Group 1: Dura defect occurred in five patients, four of whom benefited from perioperative dura repair and one of whom was re-operated after 1 week for dura repair. One patient was given foraminal steroid injection due to leg pain after the 3rd month control examination. In one patient, discectomy was initially performed after the control lumber MRI performed due to pain suffered in the follow-up period; and then instrumentation was made due to the development of iatrogenic instability. Surgical operation was recommended to one of the patients due to postoperative instability, but the patient rejected it, and then physical therapy rehabilitation was recommended (There was a minimal slippage on postoperative X-ray compared to the preoperative films. Also, patient had a back pain and was considered as  unstable. Pain was relieved after physical therapy).

Group 2: Two patients had perioperative dura defect and were treated during surgery. One patient was re-hospitalized due to wound site discharge and was given intravenous antibiotic therapy for a period of 10 days due to superficial wound infection. Upon the development of instability during follow-up period, physical therapy was recommended to one patient, who is currently followed up. The condition of one patient was evaluated with MRI due to the increased pain during the follow-up examinations, and then microdiscectomy was performed.

Group 3: In two patients, perioperative dura defect developed and was treated during surgery. Since a screw fracture was detected in one patient during the follow-up examination, the instrument was removed and then screw fixation was not repeated. Due to adjacent segment disease development detected during the follow-up examination of one patient, the instrument was extended to the upper level and total laminectomy was performed for the adjacent stenotic segment. Two patients were re-hospitalized due to wound site discharge and were given antibiotic therapy for a period of 10 days and 15 sessions of hyperbaric oxygen therapy. Since screw malposition was detected in the postoperative CT of one patient, he was re-operated and the screw was corrected the same day.

Cost: Considering the duration of surgery, LOS, possibility of need for blood transfusion, instrument materials used in surgery, possible complications and additional procedures to be performed to correct them, the cost-height ranking was thought to be group 3>2>1.

Length of follow-up: After their discharge, patients were invited for control examinations to be performed on the 7th day for wound examination and for the removal of the sutures, and in the 3rd and 12th months for pain assessment. The mean follow-up periods were 11, 13 and 14 months for group 1, group 2 and group 3, respectively.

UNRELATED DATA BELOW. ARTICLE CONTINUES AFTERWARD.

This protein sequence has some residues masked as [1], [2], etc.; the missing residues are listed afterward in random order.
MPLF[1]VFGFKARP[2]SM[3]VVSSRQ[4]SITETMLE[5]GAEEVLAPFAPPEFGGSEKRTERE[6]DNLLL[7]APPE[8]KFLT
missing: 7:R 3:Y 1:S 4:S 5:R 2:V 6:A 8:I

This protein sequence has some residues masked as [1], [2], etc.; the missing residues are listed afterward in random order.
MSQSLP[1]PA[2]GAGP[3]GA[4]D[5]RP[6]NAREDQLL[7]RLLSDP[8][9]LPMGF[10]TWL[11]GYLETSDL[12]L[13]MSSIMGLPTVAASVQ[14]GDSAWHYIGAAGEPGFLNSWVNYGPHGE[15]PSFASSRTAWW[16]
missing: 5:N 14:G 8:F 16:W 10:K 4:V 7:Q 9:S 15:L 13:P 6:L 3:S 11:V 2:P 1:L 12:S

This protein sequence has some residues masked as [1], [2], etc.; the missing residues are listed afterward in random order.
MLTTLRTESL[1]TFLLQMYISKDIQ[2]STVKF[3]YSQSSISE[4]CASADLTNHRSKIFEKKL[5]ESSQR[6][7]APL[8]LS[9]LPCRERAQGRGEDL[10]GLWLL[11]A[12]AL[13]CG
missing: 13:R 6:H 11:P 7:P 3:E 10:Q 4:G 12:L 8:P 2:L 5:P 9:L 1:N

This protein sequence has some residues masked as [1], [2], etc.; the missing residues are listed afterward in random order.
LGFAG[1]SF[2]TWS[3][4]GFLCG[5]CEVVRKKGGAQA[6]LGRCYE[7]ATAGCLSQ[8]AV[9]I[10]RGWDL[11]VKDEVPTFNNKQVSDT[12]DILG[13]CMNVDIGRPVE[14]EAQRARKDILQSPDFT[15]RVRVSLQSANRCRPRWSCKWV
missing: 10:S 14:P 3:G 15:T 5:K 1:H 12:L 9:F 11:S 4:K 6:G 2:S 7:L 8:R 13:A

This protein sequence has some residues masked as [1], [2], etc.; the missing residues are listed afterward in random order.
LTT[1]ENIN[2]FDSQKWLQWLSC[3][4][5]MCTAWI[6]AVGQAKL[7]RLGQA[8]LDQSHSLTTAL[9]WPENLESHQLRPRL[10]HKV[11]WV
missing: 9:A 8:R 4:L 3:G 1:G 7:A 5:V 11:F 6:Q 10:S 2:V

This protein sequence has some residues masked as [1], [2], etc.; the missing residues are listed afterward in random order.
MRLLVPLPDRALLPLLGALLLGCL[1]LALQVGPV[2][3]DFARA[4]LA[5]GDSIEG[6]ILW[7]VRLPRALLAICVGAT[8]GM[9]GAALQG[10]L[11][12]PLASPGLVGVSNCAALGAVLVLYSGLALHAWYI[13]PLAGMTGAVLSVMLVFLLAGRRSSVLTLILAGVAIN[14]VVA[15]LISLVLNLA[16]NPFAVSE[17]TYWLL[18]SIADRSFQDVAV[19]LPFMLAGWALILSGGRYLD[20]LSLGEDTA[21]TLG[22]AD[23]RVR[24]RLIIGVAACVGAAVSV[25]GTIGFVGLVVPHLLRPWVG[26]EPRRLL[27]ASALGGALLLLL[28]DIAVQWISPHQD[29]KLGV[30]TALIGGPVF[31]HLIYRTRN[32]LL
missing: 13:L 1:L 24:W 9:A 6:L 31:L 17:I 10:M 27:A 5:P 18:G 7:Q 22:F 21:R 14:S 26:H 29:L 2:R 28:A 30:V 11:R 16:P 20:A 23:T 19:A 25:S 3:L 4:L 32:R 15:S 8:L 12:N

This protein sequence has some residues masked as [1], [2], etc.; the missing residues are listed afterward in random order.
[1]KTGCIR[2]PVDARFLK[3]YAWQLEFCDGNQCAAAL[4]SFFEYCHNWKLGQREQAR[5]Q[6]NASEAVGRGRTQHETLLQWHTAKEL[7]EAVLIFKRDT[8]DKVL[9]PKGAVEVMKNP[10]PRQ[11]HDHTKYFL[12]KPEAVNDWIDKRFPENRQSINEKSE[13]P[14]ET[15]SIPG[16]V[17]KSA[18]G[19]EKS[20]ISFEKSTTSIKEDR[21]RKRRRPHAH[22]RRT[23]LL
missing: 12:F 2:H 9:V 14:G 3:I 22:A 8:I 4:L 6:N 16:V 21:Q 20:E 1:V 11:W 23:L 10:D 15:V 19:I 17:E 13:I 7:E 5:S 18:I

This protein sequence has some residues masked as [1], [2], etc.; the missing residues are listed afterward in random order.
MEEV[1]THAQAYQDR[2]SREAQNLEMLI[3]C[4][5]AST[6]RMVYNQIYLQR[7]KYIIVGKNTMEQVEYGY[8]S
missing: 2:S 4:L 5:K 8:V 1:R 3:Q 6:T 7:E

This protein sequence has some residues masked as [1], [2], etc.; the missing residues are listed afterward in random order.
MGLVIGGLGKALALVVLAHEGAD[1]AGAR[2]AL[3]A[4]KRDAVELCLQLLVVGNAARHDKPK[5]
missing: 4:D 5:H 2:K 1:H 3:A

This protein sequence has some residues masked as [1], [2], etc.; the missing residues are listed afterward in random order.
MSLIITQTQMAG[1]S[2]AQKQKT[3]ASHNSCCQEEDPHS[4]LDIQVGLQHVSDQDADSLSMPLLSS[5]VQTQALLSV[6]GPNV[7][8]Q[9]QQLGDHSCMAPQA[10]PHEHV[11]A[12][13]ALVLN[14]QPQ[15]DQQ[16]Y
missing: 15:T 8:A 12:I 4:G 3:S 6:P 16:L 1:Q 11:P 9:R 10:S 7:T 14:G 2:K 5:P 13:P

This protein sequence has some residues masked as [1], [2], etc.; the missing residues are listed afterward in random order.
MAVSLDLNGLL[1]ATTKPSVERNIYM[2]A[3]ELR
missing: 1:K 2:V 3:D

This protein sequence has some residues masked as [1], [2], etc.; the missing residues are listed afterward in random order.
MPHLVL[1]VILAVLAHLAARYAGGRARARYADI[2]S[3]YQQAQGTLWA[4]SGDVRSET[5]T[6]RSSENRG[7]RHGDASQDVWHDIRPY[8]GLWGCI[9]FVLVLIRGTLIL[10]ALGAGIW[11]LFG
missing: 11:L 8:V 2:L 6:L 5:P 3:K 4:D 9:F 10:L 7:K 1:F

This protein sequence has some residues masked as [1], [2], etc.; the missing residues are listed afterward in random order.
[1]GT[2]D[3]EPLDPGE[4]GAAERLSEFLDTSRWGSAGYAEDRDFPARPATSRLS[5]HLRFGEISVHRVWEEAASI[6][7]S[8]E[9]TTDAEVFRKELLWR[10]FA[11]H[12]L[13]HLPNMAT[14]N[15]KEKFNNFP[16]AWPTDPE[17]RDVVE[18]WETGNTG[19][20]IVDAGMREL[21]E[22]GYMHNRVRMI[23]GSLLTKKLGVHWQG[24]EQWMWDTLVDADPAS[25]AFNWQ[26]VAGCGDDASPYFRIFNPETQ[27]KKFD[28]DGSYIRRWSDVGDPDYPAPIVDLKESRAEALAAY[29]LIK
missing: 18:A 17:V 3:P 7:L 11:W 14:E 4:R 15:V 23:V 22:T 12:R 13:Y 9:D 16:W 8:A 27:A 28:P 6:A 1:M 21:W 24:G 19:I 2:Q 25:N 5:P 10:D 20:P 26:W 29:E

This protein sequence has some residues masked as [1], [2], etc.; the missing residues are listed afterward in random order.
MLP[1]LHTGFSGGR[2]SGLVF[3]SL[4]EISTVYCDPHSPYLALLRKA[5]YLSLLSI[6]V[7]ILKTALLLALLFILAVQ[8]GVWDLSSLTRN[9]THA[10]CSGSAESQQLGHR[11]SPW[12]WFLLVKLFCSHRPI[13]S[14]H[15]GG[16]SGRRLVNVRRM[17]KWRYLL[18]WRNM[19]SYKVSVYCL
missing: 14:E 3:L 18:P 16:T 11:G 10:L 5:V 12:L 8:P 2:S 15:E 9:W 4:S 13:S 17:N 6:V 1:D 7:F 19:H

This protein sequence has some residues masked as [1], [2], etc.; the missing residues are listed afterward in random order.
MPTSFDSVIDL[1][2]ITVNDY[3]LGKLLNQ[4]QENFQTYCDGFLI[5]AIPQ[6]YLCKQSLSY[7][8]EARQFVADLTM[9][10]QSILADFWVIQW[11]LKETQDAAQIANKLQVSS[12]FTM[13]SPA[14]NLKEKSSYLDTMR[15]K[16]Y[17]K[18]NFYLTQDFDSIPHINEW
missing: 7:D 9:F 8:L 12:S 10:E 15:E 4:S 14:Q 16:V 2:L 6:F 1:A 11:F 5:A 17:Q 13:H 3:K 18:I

The objective of surgery for lumbar spinal canal stenosis is the restoration of spinal canal width. Traditional treatment of spinal stenosis is extensive laminectomy, medial laminectomy or total laminectomy(1). However, aggressive decompression may lead to spinal instability. Therefore, many surgeons add fusion to decompression(8,9).

Lumbar spinal fusion may be associated with pseudoarthrosis and adjacent segment disease in long-term. This makes spinal fusion procedure controversial. In this sense, the importance of minimally invasive surgical procedures for the decompression of spinal stenosis has increased. BDUA has been developed for this purpose and has taken its place as an effective option in the treatment of spinal stenosis(10,11). We checked the existence of either loosening or pseudoarthrosis based on the lumbar flexion and extension X-ray, which were performed in the 2nd month, 6th month, and a year after surgery. None of the patients developed screw loosening and pseudoarthrosis.

In classical extensive laminectomy, supraspinous and interspinous ligament complexes may be destroyed, resulting in iatrogenic spinal instability(12). Spondylisthesis may progress as a consequence of the removal of more than 50% of the facet joints(2). In BDUA, a significant portion of this ligament complex and facet joints are preserved. This surgical technique reduces the risk of instability; and therefore, does not require the addition of fusion to surgery(9).

In the literature, good clinical results were reported after BDUA (87% success in a 9-month follow-up, and 82% in a one-year follow-up, 70-88% in an 18-month follow-up, 67% in a two-year follow-up, and 68% in a four-year follow-up). As the follow-up periods of studies prolong, a decrease in success draws attention(13).

Cavuşoğlu et al.(14) found the patient’s satisfaction rate to be 94% and the recovery rate to be 96% during the 18-24-month follow-up periods of patients with BDUA. In their study comparing clinical and radiological results of BDUA and classical laminectomy, Yaman et al.(15) found differences in VAS scores of leg pain in the postoperative 6th and 12th months. However, low back pain VAS scores in patients with BDUA were found to be significantly lower. In their randomized clinical study comparing BDUA with decompression and involving 79 patients, Choi et al.(16) showed that BDUA was as effective as open decompression in the improvement of ODI scores. In our study, VAS was used to determine patient’s satisfaction. The mean VAS change of all these three groups was calculated to be between 60 and 80%.